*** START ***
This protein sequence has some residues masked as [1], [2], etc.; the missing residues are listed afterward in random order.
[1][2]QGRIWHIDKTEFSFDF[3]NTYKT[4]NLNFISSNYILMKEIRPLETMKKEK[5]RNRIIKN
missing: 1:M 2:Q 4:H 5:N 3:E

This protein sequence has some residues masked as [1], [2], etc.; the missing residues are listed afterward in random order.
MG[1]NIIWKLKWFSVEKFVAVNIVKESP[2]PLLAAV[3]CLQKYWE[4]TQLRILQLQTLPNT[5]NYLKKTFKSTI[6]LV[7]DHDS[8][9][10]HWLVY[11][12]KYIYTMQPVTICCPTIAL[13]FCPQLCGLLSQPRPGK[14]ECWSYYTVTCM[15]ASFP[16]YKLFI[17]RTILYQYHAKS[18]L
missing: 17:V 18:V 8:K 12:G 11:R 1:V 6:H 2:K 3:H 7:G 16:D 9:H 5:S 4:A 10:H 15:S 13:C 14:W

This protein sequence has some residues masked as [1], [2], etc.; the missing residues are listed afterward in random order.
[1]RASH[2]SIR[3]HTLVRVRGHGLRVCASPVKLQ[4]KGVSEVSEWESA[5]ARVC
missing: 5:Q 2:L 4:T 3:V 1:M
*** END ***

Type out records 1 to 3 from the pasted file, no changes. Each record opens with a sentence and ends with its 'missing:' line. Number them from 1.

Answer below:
This protein sequence has some residues masked as [1], [2], etc.; the missing residues are listed afterward in random order.
[1][2]QGRIWHIDKTEFSFDF[3]NTYKT[4]NLNFISSNYILMKEIRPLETMKKEK[5]RNRIIKN
missing: 1:M 2:Q 4:H 5:N 3:E

This protein sequence has some residues masked as [1], [2], etc.; the missing residues are listed afterward in random order.
MG[1]NIIWKLKWFSVEKFVAVNIVKESP[2]PLLAAV[3]CLQKYWE[4]TQLRILQLQTLPNT[5]NYLKKTFKSTI[6]LV[7]DHDS[8][9][10]HWLVY[11][12]KYIYTMQPVTICCPTIAL[13]FCPQLCGLLSQPRPGK[14]ECWSYYTVTCM[15]ASFP[16]YKLFI[17]RTILYQYHAKS[18]L
missing: 17:V 18:V 8:K 12:G 11:R 1:V 6:H 2:K 3:H 7:G 16:D 9:H 5:S 4:A 10:H 15:S 13:C 14:W

This protein sequence has some residues masked as [1], [2], etc.; the missing residues are listed afterward in random order.
[1]RASH[2]SIR[3]HTLVRVRGHGLRVCASPVKLQ[4]KGVSEVSEWESA[5]ARVC
missing: 5:Q 2:L 4:T 3:V 1:M